1. Not finding help here? Sign up for a free 30min tutor trial with Chegg Tutors
    Dismiss Notice
Dismiss Notice
Join Physics Forums Today!
The friendliest, high quality science and math community on the planet! Everyone who loves science is here!

Integration question

  1. Apr 15, 2007 #1
    I would appreciate a hint as how to integrate the following, after some thought, I used Taylor series and integrated in term.

    Thanks

    [tex]\int\sin{x^2}[/tex]
     
  2. jcsd
  3. Apr 15, 2007 #2

    cristo

    User Avatar
    Staff Emeritus
    Science Advisor

    Use the identity [itex]\sin^2x=\frac{1}{2}(1-\cos(2x))[/itex]. This is derived from the double angle formula for cosine; [itex]\cos(2x)=\cos^2x-\sin^2x=1-2\sin^2x [/itex]. Rearranging gives the result.
     
  4. Apr 15, 2007 #3

    mathwonk

    User Avatar
    Science Advisor
    Homework Helper

    sin(x^2) apparently has no elementary integral. hence a taylor series is about all you can do. a discussion of such questions is in a paper on brian conrad's page at umichigan.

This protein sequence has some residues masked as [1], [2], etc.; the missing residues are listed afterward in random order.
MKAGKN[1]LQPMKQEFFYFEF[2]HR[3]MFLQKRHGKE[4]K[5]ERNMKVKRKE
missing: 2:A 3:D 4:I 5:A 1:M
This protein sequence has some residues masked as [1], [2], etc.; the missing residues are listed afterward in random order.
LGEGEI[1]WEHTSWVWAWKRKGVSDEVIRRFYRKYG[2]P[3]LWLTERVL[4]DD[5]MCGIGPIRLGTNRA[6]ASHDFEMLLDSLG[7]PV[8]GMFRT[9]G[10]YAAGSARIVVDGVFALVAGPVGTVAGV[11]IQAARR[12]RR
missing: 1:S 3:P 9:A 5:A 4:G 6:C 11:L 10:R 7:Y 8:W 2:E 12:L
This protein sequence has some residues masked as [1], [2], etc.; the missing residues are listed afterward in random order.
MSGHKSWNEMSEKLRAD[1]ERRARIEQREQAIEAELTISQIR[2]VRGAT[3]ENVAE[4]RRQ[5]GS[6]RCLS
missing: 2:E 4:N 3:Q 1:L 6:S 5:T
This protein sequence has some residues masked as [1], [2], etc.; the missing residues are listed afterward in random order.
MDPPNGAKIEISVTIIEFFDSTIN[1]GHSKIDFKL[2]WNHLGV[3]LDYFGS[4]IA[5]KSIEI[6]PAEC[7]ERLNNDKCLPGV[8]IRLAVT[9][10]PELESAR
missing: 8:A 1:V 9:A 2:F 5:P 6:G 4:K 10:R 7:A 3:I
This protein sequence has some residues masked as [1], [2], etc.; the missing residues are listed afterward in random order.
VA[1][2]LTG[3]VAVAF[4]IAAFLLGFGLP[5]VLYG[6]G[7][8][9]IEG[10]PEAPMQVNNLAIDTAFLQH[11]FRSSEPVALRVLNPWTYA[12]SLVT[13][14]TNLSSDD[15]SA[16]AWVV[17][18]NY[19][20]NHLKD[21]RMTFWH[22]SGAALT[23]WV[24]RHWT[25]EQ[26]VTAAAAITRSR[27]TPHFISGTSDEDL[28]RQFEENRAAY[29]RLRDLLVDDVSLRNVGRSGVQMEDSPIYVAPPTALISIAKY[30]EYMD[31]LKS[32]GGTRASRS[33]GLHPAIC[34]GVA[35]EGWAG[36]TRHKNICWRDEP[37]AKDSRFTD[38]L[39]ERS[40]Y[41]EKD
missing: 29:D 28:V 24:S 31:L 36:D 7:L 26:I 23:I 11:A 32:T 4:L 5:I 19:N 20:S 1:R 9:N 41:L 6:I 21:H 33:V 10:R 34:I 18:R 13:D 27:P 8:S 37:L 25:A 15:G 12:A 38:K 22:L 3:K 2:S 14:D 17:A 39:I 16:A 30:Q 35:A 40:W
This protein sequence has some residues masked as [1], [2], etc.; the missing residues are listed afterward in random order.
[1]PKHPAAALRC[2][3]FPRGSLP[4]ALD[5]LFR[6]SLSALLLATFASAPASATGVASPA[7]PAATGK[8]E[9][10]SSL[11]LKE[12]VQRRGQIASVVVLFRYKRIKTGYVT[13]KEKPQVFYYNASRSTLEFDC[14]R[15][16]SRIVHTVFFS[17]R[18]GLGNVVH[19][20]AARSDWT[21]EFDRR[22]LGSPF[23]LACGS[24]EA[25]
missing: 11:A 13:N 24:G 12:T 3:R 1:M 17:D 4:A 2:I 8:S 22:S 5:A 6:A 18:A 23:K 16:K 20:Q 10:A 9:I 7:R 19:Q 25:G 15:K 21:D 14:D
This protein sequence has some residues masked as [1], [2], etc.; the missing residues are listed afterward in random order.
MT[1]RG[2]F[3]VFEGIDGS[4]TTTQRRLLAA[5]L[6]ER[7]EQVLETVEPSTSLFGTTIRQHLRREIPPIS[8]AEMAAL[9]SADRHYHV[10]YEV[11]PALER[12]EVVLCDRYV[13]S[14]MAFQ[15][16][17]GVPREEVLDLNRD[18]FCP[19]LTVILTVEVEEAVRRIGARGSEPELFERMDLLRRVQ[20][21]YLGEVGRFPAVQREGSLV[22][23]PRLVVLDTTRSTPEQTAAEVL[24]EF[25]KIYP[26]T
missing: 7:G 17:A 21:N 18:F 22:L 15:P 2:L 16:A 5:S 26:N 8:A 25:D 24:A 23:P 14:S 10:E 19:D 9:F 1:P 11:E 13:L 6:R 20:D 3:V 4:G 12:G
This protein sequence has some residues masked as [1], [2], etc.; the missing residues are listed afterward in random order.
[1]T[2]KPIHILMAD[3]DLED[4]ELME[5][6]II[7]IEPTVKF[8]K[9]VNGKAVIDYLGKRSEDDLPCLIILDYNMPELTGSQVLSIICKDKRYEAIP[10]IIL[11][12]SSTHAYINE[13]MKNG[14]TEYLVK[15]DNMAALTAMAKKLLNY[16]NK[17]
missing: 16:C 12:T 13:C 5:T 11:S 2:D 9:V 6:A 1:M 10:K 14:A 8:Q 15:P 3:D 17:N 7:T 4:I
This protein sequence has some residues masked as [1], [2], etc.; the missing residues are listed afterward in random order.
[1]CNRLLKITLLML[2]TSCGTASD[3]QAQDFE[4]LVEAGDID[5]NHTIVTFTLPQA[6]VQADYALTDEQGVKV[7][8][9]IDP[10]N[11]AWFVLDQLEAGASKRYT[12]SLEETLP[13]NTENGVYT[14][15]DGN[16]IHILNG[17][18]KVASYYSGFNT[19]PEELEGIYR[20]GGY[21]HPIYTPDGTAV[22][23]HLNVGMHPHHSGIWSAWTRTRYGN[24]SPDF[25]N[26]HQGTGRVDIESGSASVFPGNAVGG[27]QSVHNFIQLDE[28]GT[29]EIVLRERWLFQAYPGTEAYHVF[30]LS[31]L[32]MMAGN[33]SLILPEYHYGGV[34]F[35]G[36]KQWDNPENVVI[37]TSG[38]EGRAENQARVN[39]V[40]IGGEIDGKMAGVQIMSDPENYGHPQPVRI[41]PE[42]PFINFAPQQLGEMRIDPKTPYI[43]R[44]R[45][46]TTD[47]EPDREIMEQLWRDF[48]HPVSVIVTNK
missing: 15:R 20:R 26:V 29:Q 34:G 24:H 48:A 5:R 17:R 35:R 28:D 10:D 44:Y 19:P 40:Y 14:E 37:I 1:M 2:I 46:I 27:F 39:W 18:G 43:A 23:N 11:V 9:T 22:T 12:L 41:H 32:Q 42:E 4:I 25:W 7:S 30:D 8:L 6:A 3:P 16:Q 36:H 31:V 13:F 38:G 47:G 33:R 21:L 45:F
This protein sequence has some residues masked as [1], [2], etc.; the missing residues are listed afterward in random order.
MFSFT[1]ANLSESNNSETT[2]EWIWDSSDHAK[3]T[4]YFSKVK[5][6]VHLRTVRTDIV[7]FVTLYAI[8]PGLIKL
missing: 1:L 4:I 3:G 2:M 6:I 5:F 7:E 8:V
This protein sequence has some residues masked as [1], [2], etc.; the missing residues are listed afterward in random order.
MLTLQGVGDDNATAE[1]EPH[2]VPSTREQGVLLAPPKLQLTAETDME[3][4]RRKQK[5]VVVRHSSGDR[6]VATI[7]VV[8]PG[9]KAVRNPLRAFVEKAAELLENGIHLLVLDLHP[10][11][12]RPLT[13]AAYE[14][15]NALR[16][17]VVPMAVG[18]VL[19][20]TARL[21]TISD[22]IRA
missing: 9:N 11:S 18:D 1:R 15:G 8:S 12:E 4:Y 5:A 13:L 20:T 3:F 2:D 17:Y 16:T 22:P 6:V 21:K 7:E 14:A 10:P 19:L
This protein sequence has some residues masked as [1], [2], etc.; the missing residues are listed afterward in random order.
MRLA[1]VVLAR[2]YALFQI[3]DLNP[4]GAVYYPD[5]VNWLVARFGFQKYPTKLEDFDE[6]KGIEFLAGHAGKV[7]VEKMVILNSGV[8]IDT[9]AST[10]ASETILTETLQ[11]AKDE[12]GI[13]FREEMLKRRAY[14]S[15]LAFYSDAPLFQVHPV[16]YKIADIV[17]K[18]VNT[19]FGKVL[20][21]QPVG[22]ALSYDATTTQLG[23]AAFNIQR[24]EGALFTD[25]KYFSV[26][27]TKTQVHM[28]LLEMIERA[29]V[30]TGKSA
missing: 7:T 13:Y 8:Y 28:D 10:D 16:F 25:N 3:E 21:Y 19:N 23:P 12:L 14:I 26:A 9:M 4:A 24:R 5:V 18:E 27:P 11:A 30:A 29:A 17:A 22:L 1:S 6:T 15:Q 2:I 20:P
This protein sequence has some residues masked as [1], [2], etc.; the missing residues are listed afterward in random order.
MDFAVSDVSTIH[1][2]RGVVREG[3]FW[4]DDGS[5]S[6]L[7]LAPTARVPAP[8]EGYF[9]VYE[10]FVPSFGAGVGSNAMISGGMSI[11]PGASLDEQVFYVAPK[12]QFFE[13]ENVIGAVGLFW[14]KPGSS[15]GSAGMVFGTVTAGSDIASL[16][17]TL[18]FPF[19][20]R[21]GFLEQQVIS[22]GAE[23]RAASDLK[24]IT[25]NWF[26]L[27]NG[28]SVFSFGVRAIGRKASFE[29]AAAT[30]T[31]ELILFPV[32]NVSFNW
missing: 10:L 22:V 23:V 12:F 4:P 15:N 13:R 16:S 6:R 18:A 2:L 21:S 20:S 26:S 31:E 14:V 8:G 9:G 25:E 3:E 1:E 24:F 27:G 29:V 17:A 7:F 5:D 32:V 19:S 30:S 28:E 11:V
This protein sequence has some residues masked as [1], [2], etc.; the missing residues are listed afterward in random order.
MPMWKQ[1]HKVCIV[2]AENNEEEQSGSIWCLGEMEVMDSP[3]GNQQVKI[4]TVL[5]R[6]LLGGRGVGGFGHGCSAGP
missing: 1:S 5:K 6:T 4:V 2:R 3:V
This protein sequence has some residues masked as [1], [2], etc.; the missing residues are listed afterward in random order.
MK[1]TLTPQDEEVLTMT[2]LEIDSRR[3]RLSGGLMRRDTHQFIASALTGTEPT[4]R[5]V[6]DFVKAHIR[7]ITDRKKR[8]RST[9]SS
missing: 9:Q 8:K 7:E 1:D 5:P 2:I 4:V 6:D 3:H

sin^2(x) of course does have, as can be seen by using integration by parts, or the trig identity suggested above.
     
    Last edited: Apr 15, 2007
  5. Apr 15, 2007 #4

    cristo

    User Avatar
    Staff Emeritus
    Science Advisor

    Sorry... I misread it as sin^2(x)!
     
  6. Apr 15, 2007 #5

    Gib Z

    User Avatar
    Homework Helper

    Good Work, Thats the best you can do.
     
Know someone interested in this topic? Share this thread via Reddit, Google+, Twitter, or Facebook

Have something to add?



Similar Discussions: Integration question
  1. Integration question (Replies: 4)

  2. Integral question (Replies: 9)

  3. Integral Question (Replies: 3)

  4. Integration question (Replies: 4)

Loading...